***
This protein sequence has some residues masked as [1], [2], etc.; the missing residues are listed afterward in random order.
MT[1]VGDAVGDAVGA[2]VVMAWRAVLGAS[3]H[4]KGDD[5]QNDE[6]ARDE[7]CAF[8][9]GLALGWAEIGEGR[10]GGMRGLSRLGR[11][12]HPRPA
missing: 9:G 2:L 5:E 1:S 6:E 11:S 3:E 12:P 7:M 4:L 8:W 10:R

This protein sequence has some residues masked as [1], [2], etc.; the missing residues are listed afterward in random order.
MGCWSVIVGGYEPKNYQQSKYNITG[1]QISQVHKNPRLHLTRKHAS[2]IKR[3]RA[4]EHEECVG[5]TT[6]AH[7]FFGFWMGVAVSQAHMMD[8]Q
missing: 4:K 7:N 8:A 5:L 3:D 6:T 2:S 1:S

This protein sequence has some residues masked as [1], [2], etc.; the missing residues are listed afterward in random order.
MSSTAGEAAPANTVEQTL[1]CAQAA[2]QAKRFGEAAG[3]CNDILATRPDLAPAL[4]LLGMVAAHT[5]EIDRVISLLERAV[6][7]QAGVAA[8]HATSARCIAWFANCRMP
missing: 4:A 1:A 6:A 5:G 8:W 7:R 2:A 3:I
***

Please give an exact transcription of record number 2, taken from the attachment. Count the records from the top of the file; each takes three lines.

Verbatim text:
This protein sequence has some residues masked as [1], [2], etc.; the missing residues are listed afterward in random order.
MGCWSVIVGGYEPKNYQQSKYNITG[1]QISQVHKNPRLHLTRKHAS[2]IKR[3]RA[4]EHEECVG[5]TT[6]AH[7]FFGFWMGVAVSQAHMMD[8]Q
missing: 4:K 7:N 8:A 5:L 3:D 6:T 2:S 1:S